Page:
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OCR04622 - Xenogears "Back to the Sea, Black to the Fire"

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Alright, so this might be a first - due to a misunderstanding, both Larry AND myself did full writeups for this submission without knowing it! So, here's my full commentary, now in review form! :D


H36T continues his hot streak of modern cinematic reimaginings of classic JRPG themes, this time with a dramatic take on “Bonds of Sea and Fire” from Xenogears that leans into the idea of contrast on multiple levels. Although the final product that you’re hearing now is pristine and polished, the process wasn’t as straightforward as the end result might suggest - it took a lot of blood, sweat and tears to get here. I’ll let the artist explain:


“Given everything I've learned since I've made this song, it sort of pains me that I can't revisit it easily. The original file is lost to the ether and while I could try and recreate some of it and do some new things here and there...some things are best left in the past and its time to move forward. Thus we come to this song, which if you know anything about Xenogears, sort of represents the past itself. The approach I used is mostly straightforward and adding pieces here and there that represent me as a musician and my influences. In that way, there is my past wrapped up in this song as well. The second half adds some newer elements and I see this as more of the "fire" to the first half's "sea." The end...is a bit unfortunate and I wish I could go back and fix some things and change others. But as with the past, there is no fixing this guy and he is who he is. So as god once said, "come as you are." and as such, I bring "Back to the Sea, Back to the Fire" for judgement! Maybe this old dog of a song will teach me some new tricks through evaluation.”


Astute listeners may have picked up on the fact that, despite the submission letter suggesting that the project file was lost to the sands of time, what you’re hearing now is actually a resubmission. The first iteration was initially rejected by the judges panel, albeit in a split decision, with the majority of judges taking issue with the overall conservative nature of the arrangement, especially in the first half, as well as the “choir practice” at the end of the arrangement feeling detached from the rest of the piece. These are all critiques that H36T himself preemptively called out in his own submission letter, but after the first rejection, he dug deep within himself and his hard drive and was able to recover the long-lost file to take another stab at it. Nearly a year later, we got a revised version addressing the criticism from the first submission:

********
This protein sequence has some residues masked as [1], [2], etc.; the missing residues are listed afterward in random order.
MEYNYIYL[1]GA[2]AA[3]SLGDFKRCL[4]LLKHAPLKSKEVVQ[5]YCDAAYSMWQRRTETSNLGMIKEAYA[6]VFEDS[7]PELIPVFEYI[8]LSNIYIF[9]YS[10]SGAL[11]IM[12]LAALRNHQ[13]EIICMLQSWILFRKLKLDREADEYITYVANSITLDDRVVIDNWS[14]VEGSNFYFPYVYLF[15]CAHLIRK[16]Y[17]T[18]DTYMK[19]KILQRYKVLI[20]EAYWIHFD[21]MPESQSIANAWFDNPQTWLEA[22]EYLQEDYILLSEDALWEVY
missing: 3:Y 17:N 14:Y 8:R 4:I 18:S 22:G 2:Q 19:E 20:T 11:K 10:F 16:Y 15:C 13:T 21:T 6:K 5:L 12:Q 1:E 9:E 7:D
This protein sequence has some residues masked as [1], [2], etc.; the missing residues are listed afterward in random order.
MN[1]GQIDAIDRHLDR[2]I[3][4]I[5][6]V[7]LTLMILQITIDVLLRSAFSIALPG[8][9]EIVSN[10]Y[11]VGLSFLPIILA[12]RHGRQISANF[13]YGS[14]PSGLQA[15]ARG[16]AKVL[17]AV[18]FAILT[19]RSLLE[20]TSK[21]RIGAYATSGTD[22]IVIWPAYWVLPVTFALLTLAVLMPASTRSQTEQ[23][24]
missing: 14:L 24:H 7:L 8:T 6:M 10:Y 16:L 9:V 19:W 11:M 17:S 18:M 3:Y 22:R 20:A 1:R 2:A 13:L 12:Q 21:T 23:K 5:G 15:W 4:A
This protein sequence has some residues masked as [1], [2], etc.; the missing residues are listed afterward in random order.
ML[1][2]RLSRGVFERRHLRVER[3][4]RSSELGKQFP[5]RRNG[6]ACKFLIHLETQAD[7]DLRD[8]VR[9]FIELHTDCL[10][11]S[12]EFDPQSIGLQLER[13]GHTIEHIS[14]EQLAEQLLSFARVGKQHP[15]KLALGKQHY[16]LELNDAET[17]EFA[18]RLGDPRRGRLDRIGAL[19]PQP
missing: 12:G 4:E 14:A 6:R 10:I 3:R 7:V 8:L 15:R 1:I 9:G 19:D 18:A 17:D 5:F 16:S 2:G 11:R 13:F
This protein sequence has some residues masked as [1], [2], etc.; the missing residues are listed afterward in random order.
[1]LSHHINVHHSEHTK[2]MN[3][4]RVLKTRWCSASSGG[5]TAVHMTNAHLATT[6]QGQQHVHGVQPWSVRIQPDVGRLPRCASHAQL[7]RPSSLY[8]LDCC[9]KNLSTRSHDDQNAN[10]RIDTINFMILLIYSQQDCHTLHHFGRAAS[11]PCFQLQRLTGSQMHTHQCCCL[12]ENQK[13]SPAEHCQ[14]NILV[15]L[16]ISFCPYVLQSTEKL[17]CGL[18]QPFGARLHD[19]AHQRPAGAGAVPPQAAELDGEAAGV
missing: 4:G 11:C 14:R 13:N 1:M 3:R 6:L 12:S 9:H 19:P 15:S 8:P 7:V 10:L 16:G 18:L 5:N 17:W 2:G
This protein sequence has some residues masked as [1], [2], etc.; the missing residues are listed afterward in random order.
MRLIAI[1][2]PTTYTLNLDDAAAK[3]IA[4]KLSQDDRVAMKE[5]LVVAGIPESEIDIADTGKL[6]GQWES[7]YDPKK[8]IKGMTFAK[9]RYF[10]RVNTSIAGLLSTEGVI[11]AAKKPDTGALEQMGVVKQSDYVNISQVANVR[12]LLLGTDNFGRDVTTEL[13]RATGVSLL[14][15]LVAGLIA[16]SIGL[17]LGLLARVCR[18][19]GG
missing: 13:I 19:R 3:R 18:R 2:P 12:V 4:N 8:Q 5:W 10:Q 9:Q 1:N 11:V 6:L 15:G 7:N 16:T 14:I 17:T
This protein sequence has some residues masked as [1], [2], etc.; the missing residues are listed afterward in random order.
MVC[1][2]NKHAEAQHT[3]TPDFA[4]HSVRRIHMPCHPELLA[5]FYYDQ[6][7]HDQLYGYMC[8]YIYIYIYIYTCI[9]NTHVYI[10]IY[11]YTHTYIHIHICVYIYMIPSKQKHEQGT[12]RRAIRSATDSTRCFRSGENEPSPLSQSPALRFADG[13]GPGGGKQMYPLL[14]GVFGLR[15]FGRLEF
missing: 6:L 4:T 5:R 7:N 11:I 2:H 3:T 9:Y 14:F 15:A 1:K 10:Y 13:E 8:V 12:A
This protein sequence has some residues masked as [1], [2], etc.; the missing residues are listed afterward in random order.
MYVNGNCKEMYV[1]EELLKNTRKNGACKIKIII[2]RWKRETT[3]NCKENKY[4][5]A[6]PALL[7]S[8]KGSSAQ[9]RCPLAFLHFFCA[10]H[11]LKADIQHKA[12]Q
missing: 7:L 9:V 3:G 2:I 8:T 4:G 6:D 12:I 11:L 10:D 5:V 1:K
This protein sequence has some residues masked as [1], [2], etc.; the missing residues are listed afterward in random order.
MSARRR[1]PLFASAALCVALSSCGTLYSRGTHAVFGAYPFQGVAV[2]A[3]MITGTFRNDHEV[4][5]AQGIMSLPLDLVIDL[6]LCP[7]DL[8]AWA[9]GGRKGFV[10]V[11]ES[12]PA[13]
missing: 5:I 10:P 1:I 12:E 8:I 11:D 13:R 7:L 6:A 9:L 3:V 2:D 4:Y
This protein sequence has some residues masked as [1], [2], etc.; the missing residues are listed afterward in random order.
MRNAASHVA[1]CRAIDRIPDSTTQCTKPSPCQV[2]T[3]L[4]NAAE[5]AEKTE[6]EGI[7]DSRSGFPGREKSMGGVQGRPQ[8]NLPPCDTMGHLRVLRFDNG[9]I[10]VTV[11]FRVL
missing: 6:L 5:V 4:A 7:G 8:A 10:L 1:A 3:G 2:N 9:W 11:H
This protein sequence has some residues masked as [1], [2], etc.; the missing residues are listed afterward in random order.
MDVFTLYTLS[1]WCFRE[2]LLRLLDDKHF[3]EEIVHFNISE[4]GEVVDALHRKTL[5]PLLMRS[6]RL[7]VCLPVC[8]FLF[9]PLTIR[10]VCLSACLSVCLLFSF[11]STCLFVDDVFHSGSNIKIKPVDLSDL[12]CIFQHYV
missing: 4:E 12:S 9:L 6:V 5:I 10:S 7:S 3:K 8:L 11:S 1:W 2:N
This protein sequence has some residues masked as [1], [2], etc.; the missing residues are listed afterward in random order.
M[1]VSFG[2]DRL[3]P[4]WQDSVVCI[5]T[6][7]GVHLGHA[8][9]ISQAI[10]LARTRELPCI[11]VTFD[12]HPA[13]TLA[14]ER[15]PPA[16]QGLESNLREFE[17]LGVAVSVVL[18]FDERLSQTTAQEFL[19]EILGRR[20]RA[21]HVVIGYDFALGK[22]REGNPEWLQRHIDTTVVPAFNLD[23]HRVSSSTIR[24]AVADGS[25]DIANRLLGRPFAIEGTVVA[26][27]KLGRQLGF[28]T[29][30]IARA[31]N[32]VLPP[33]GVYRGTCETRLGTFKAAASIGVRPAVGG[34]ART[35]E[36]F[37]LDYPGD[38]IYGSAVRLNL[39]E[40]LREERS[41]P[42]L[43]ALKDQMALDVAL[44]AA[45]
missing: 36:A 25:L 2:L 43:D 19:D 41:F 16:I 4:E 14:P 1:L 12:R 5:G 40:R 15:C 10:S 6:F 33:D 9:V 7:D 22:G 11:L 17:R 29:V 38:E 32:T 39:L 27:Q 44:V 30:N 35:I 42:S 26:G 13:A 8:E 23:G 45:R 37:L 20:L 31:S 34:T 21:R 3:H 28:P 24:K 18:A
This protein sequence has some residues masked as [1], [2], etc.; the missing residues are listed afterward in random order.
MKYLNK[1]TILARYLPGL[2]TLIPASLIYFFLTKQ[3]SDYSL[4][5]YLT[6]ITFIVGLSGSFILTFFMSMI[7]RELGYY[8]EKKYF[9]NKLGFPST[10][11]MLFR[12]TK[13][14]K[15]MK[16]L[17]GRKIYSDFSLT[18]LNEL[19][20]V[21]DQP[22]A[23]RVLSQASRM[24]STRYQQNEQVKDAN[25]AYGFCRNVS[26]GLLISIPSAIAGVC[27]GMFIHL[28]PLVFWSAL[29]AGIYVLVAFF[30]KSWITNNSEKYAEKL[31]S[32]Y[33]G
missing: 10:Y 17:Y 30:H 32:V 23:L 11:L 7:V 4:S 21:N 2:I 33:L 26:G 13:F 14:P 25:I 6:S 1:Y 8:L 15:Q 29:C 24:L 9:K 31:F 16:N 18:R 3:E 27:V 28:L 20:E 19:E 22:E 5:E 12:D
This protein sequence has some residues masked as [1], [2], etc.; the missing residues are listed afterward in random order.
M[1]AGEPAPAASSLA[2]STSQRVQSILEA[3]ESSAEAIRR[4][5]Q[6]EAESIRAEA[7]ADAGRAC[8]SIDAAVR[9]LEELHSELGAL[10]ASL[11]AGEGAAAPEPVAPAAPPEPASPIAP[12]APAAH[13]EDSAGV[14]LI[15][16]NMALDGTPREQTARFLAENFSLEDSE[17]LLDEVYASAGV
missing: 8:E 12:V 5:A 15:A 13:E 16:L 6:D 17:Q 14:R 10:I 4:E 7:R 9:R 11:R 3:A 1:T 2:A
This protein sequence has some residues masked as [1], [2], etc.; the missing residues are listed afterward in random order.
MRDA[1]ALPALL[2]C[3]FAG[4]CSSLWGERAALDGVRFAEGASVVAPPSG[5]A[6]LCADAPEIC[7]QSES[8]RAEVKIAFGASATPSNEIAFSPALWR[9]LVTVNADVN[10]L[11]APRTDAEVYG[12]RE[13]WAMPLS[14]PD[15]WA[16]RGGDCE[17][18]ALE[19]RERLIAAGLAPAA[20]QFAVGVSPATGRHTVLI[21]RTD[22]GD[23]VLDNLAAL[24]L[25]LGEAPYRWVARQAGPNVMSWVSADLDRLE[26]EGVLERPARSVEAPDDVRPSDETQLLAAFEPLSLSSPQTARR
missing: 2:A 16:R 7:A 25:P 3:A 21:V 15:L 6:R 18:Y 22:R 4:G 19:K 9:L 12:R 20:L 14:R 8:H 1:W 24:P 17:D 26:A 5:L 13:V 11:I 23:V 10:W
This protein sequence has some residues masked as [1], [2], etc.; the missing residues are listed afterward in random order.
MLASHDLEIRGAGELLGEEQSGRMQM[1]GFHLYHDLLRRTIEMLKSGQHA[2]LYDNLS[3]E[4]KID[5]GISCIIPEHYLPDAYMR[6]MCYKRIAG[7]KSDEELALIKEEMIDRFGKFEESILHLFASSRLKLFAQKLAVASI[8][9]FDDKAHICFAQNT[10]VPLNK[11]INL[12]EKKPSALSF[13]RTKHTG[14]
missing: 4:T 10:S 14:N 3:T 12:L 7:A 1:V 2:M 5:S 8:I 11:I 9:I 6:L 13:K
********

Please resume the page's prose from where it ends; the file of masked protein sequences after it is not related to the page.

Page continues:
“Another year, another resub! I've been pretty good so far at taking a second look at things and trying to correct errors and be more creative. Let's see if I can accomplish the same here. Funny story, in my original submission, I misspelled my own track. However, I actually liked the typo better! Something about blackening over the fire sounds cool. Anyway, though I thought I lost this  track, it was sitting out in the open named something completely different. Unfortunately, that meant another track was lost LOL. Seeing as I  don't know what track that was....I'm not  too sad about it. As far as the update is concerned, I reworked the ending  to be more related  to the song at hand and added a bit more flavor in the middle. There are some technical mishaps here and there I'm sure  but I'm not sweating them. Here is hoping you like this updated version! Until next time.”


A little goes a long way here - the extra personalized touches really add a lot to the first half of the arrangement, such as the lush vocal padding, tasteful orchestral percussion fills, or the hint of tension between the flute and choir at 1:37 that alludes to the more overt dissonance that appears at 2:15 and 3:11. All of these minor additions keep the first half fresh; even though H36T plays it close to Mitsuda’s original source material, you can still feel the artist’s personal touch coming through. Around the halfway mark, we dive into a more personalized, dramatic approach featuring more original flute riffing and a very cinematic-sounding supporting string section. We finally wrap up with a grand cinematic swell of strings, choir, and flute that teeters on the edge of falling apart but ultimately finds a satisfying resolution in the end (the metaphor really writes itself here.) 


The contrast between original and source material, tonal and dissonant elements, relaxing and dramatic moods – between sea and fire, if you will – all adds up to a result that respects the intention of the original Bonds of Sea and Fire, while also taking it to a level that simply wouldn’t have been possible on the original PS1 hardware. 


On a personal level, I have to commend H36T for his persistence and willingness to approach feedback with humility and grace. Putting yourself in a position to receive intense criticism on a piece that you’ve poured your heart and soul into that ultimately results in a binary “yes or no” vote can be intensely vulnerable. However, he’s consistently proved willing to take that feedback in good faith and channel it toward becoming a better musician, while also not sweating the small stuff in the end. To me, this ReMix is a case study in what makes a successful resubmission - humility, persistence, self-awareness, and a little bit of luck all played a factor here and I hope other budding artists take note!

Edited by Emunator
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